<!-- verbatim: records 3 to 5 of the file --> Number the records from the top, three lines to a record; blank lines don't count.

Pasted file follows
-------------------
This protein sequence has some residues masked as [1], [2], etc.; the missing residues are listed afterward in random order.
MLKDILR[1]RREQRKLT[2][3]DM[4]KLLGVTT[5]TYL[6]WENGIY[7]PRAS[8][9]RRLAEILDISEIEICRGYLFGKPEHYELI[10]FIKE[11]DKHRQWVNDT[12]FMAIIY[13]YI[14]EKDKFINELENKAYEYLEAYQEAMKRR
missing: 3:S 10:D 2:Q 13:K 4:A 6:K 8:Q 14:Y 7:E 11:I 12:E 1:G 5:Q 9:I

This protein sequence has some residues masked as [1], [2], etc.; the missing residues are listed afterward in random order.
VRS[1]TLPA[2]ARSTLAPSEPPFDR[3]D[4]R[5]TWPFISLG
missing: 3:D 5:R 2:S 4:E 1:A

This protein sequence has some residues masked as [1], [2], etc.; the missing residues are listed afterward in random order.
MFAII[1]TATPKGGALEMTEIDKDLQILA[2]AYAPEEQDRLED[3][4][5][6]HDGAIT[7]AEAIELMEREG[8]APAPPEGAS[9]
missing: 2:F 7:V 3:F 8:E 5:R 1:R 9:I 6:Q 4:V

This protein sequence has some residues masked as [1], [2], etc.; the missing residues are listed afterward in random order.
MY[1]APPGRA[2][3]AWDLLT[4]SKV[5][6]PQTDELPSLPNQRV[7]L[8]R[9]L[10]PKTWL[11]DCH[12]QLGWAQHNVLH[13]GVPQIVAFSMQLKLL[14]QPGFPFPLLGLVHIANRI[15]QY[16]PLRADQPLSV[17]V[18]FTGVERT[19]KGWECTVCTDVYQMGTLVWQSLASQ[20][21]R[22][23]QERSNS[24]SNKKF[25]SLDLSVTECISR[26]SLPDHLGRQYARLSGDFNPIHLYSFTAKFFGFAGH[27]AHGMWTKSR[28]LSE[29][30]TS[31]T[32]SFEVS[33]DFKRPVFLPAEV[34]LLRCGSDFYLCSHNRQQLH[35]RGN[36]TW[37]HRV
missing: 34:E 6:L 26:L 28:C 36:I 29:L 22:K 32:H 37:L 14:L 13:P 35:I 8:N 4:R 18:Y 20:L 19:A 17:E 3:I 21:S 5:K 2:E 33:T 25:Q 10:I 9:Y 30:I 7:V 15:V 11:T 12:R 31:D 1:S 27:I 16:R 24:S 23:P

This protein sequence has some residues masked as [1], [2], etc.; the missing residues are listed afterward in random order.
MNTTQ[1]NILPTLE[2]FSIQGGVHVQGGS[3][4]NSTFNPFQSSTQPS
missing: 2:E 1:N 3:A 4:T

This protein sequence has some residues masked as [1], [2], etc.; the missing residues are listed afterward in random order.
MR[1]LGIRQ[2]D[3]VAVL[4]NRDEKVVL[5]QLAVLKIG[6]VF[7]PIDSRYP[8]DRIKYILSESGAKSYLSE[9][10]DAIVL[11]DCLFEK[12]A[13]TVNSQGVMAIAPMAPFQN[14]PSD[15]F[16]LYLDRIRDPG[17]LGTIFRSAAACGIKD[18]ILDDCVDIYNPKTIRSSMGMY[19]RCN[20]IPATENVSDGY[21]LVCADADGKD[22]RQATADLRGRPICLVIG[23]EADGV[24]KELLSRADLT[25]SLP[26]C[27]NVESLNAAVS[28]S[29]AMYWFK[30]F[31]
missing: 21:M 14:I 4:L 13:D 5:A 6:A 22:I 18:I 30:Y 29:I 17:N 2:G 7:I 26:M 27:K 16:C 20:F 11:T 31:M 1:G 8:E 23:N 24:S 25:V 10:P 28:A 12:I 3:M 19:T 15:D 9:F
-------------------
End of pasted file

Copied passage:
This protein sequence has some residues masked as [1], [2], etc.; the missing residues are listed afterward in random order.
MFAII[1]TATPKGGALEMTEIDKDLQILA[2]AYAPEEQDRLED[3][4][5][6]HDGAIT[7]AEAIELMEREG[8]APAPPEGAS[9]
missing: 2:F 7:V 3:F 8:E 5:R 1:R 9:I 6:Q 4:V

This protein sequence has some residues masked as [1], [2], etc.; the missing residues are listed afterward in random order.
MY[1]APPGRA[2][3]AWDLLT[4]SKV[5][6]PQTDELPSLPNQRV[7]L[8]R[9]L[10]PKTWL[11]DCH[12]QLGWAQHNVLH[13]GVPQIVAFSMQLKLL[14]QPGFPFPLLGLVHIANRI[15]QY[16]PLRADQPLSV[17]V[18]FTGVERT[19]KGWECTVCTDVYQMGTLVWQSLASQ[20][21]R[22][23]QERSNS[24]SNKKF[25]SLDLSVTECISR[26]SLPDHLGRQYARLSGDFNPIHLYSFTAKFFGFAGH[27]AHGMWTKSR[28]LSE[29][30]TS[31]T[32]SFEVS[33]DFKRPVFLPAEV[34]LLRCGSDFYLCSHNRQQLH[35]RGN[36]TW[37]HRV
missing: 34:E 6:L 26:L 28:C 36:I 29:L 22:K 32:H 37:L 14:L 13:P 35:I 8:N 4:R 18:Y 20:L 19:A 17:E 3:I 21:S 5:K 2:E 33:T 25:Q 10:I 9:Y 30:I 7:V 15:V 11:T 12:R 31:D 1:S 27:I 16:R 24:S 23:P

This protein sequence has some residues masked as [1], [2], etc.; the missing residues are listed afterward in random order.
MNTTQ[1]NILPTLE[2]FSIQGGVHVQGGS[3][4]NSTFNPFQSSTQPS
missing: 2:E 1:N 3:A 4:T